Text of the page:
HOLYOKE – The Girl Scouts of Central and Western Massachusetts formally broke ground Tuesday on its 9,380 square-foot, $1.5 million service center at 301 Kelly Way in the Crossroads Business Park.

The ceremony comes as the national girl scouting movement celebrates its 100th anniversary, said Patricia L. Hallberg, CEO for the organization.

“This is about our next 100 years,” Hallberg said.

The building will house offices for 25 paid staff as well as classrooms and meeting space for Girl Scout volunteers, she said. The building will be completed in November. It’s being built by Wright Builders of Northampton.

It sits on 2.8 acres of land which includes some wetlands that will be preserved. “So well have our scouts out there learning about that ecosystem and we’ll be the stewards of it,” Hallberg said.

Staffers have already spotted a bald eagle flying over the property, said chief operating officer Suzanne M. Smiley.

Girl Scouts of Central and Western Massachusetts serves 14,000 girl scouts from kindergarten up through 12th grade and another 5,000 volunteers. Formed four years ago from a merger of the Girl Scouts of Pioneer Valley in East Longmeadow, the Girl Scouts of Western Massachusetts in Northampton and the Montachusset Girl Scouts in Worcester, the new council’s territory stretches from Route 495 west to the New York state line.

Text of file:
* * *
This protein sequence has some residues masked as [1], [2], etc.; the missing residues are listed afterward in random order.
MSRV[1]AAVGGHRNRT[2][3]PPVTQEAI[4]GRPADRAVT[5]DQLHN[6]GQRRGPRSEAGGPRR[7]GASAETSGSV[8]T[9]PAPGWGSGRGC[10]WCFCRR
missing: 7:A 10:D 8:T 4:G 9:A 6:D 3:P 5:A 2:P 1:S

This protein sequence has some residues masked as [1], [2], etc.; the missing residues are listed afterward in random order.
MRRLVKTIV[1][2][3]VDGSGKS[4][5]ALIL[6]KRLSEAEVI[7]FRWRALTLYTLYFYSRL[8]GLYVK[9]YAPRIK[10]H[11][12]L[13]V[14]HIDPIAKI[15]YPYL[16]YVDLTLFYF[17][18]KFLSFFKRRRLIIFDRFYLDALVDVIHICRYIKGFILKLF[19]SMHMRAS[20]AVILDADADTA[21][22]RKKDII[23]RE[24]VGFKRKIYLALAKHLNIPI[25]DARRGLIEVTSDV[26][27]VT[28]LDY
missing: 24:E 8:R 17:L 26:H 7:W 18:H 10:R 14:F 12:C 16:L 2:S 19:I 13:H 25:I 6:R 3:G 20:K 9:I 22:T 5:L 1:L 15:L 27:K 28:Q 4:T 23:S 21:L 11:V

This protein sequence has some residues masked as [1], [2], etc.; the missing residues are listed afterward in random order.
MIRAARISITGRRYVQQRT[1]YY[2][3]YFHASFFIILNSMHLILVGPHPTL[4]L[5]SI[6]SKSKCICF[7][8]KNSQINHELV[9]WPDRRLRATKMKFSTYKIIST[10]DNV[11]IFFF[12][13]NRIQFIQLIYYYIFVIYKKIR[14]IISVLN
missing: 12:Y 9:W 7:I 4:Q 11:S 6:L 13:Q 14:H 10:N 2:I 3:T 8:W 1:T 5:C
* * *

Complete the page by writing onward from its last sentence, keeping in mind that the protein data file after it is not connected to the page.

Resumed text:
Holyoke is the perfect central location for that service territory, said Jenny A. Powers, a volunteer troop leader from Holyoke.

Her daughter, Esme L. Powers, is a Brownie and participated in the ceremony.

Junior Girl Scout Emma L. Norman, 9, of Easthampton, gave the welcoming remarks. She sold 1,750 boxes of Girl Scout Cookies to help fund a trip to Washington in June.

Hallberg said the Girl Scouts will keep its center in Worcester, but will close and sell offices in East Longmeadow and in the Leeds section of Northampton when the Holyoke building opens. The Scouts are funding the new building through the sale of those two offices as well as the sale of property on the fringes of some camps in Central Massachusetts.

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